AEI hired Edwards three days after he was appointed as the BAC agent, promising him 7.5 per cent of AEI's final contract price. In April 1963 Edwards agreed with Abdul Rahman that, in return for 'giving or continuing to give his assistance' to AEI's attempts to sell radars to Saudi Arabia, Abdul Rahman would receive 3 per cent of the installed cost of the equipment. In November 1963 AEI wrote to the Prince acknowledging his 'joint interest with [Edwards] in this matter. We would confirm that the earned commission will be paid immediately when due'. Airwork agreed to pay Edwards 5 per cent of their contract price.
Edwards knew that if he made it worthwhile for the senior Princes to back the British consortium, he could win a deal. After all, as Sultan himself said to BAC, 'one aeroplane was like any other aeroplane to them'. Duguid informed Ambassador Crowe of 'Mr. Edwards' contacts and the necessity for sweetening members of the Defence Committee'. Crowe told London 'I had the impression that B.A.C. wish to use Mr. Edwards as the channel through which they would funnel whatever douceurs might be found necessary'. Edwards boasted to BAC: 'my partnership with Prince Abdul Rahman Bin Abdul Azziz is invaluable and you know to some extent how well this works with his brother the Minister of Defence'.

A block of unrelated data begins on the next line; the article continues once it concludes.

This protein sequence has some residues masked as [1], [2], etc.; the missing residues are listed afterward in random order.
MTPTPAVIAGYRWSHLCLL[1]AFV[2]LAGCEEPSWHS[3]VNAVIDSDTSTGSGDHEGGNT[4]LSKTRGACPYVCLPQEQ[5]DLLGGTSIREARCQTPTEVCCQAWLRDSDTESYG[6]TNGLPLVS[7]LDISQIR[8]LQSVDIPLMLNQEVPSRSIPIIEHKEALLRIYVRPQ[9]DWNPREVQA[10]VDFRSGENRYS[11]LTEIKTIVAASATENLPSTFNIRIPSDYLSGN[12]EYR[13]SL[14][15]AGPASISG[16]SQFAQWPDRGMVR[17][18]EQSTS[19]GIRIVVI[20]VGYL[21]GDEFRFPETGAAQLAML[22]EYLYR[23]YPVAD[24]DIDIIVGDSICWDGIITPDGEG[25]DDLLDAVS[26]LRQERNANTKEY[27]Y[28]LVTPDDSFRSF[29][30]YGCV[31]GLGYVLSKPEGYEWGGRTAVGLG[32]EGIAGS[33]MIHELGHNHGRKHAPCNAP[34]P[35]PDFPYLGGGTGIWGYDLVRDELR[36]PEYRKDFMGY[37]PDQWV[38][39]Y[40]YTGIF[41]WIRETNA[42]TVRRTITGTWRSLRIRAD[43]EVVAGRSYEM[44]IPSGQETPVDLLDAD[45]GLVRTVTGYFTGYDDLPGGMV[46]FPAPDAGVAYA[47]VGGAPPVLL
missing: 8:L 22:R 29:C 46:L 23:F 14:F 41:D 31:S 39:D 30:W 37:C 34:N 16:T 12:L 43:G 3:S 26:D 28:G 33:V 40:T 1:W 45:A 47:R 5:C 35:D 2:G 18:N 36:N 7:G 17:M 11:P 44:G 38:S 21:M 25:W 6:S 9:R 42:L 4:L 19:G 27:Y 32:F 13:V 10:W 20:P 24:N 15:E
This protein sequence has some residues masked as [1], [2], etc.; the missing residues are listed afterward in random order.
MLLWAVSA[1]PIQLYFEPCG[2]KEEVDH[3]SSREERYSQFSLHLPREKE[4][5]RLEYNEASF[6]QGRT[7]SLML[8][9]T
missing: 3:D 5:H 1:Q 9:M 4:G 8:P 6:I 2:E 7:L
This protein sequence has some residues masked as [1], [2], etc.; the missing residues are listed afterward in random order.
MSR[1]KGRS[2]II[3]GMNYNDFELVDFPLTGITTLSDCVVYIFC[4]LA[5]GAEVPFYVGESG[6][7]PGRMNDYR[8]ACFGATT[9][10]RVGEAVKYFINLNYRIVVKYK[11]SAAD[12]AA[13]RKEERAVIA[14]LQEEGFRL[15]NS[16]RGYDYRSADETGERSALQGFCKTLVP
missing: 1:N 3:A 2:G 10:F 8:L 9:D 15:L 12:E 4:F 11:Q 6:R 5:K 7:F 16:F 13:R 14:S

A committee of Saudi colonels evaluated the competing aircraft. Edwards informed BAC and the British Government that the committee had finally recommended 40 Lightning aircraft, AEI radar and Thunderbird missiles.
BAC now drew up a 'Letter of Intention to Purchase' for the Saudis to sign. BAC asked the Saudis to put down a 10 per cent deposit. If either side pulled out later, the deposit would be repaid by BAC.